last Returns a number for the context size from the expression evaluation context.
local-name Returns the local part of the expanded name of a node in the input argument node-set that is first in document order; if the node-set is empty or the first node has no expanded name, returns an empty string instead. If no argument is supplied, applies to the node-set consisting of the context node itself.
name Returns a QName string for the expanded name of the node in the input node-set argument that appears first in document order. See Zvon site for additional details.
namespace-uri Returns namespace URI for expanded-name of the node in the input node-set argument that appears first in document order, otherwise returns empty string as in local-name.
node Returns true for any input node of any type
normalize-space Returns input argument string with all leading and trailing whitespace sequences removed, and all internal whitespace sequences replaced by a single space. If no argument is supplied, applies to the string value of the context node.
not Returns true if argument is false, false otherwise
number Converts input argument to a number following IEEE 754 conversion rules; see Zvon site for details
position Returns a number equal to the context position from the expression evaluation context (negative indicate preceding, positive succeeding)
processing-instruction Returns true for any node that is a processing instruction, or for any processing instruction that matches the value of an input literal string
round Returns the integer number that is closest in value to the input argument (see Zvon for additional details)
starts-with Returns true if the first argument string starts with the second argument string; false otherwise
string Converts input argument object into a string, where the string value of the node first in document order is returned for an input node node-set, and where most other values are returned as string equivalents (see Zvon for additional details)
string-length Returns the number of characters in an input string; when no input value is supplied, this defaults to the string value of the context node
substring Returns the substring of the first string argument starting at the position specified in the numeric value of the second input argument, using the length supplied in the numeric value of the third input argument. If no third argument appears, the remainder of the input string beginning from the start position is returned.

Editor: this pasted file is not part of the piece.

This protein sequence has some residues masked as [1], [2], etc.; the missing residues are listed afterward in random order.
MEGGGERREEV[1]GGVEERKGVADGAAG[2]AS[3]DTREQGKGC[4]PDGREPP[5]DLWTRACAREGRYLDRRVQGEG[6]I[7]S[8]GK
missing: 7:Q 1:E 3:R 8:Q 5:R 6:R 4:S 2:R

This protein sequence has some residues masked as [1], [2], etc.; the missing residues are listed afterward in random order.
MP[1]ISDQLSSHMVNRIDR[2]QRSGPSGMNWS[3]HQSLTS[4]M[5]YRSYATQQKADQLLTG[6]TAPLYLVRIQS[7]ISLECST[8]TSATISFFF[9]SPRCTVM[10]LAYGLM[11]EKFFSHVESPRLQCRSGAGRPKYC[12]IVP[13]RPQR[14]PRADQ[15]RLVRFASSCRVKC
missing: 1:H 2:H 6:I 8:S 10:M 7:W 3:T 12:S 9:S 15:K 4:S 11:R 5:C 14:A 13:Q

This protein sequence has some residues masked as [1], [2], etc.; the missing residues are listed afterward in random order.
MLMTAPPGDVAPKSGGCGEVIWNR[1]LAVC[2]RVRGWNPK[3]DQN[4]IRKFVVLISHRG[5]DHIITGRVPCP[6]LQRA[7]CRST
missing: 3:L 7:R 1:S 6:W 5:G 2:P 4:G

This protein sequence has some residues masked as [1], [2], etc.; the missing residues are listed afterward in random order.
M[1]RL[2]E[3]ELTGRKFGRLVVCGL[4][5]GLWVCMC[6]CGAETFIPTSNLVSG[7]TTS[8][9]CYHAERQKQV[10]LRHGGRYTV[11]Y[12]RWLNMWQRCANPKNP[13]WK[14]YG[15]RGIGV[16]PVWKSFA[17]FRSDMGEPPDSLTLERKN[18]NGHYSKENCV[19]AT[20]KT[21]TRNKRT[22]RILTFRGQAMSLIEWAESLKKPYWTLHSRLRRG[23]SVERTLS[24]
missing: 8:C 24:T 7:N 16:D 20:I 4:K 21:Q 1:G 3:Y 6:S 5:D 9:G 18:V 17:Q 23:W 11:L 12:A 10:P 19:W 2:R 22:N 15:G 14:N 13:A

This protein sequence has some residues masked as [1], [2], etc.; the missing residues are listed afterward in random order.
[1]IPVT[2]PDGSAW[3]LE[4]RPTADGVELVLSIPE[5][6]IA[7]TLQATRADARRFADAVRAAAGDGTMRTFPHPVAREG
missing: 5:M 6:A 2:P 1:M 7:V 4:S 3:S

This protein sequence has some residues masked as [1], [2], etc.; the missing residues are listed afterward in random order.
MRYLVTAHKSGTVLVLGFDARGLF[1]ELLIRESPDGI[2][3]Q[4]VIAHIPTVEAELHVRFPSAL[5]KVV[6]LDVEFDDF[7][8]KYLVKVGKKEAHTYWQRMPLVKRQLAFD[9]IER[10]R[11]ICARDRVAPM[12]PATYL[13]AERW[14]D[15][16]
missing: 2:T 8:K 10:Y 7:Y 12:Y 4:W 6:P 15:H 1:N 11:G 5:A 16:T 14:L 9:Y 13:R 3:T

substring-after Returns the substring of the first string argument that follows the first occurrence of the second string argument if found, or the empty string otherwise.
substring-before Returns the substring of the first string argument that precedes the first occurrence of the second string argument if found, or the empty string otherwise.
sum Returns the sum of converting the string value of each node in a node-set to a number for all nodes in the input argument node-set
system-property The input argument must evaluate to a QName as mapped to an expanded name, where the return value is an object that represents the value of the system property that the name identifies if such a property exists; otherwise, the empty string is returned. This provides access to values like xsl:version, xsl:vendor, and xsl:vendor-url.
text Returns true for any text node, false otherwise
translate Returns the first argument string where occurrences of characters in the second argument string are replaced by characters that occur in the same position in the third argument string. If the third argument string is shorter than the second, all characters that appear in the second and not in the third are removed from the first; if the third argument string is longer than the second, excess characters from the third are ignored.
true Returns the Boolean value true
unparsed-entity-uri Returns the URI for any unparsed entity that matches the name specified in the input string value from the same document as the context node. If no such unparsed entity is found, returns the empty string.

Some experimentation and learning is required to master the proper syntax, use, and placement of these expression functions. Please consult the Kay book and the Zvon site mentioned earlier in this tip for those details, and for copious examples.

About the author
Ed Tittel is a full-time writer and trainer whose interests include XML and development topics, along with IT Certification and information security topics. E-mail Ed with comments, questions, or suggested topics or tools for review.


This was first published in September 2005

Dig deeper on XML and XML schema

Pro+

Features

Enjoy the benefits of Pro+ membership, learn more and join.

0 comments

Oldest 

Forgot Password?

No problem! Submit your e-mail address below. We'll send you an email containing your password.

Your password has been sent to:

-ADS BY GOOGLE

SearchSoftwareQuality

SearchCloudApplications

SearchAWS

TheServerSide

SearchWinDevelopment

Close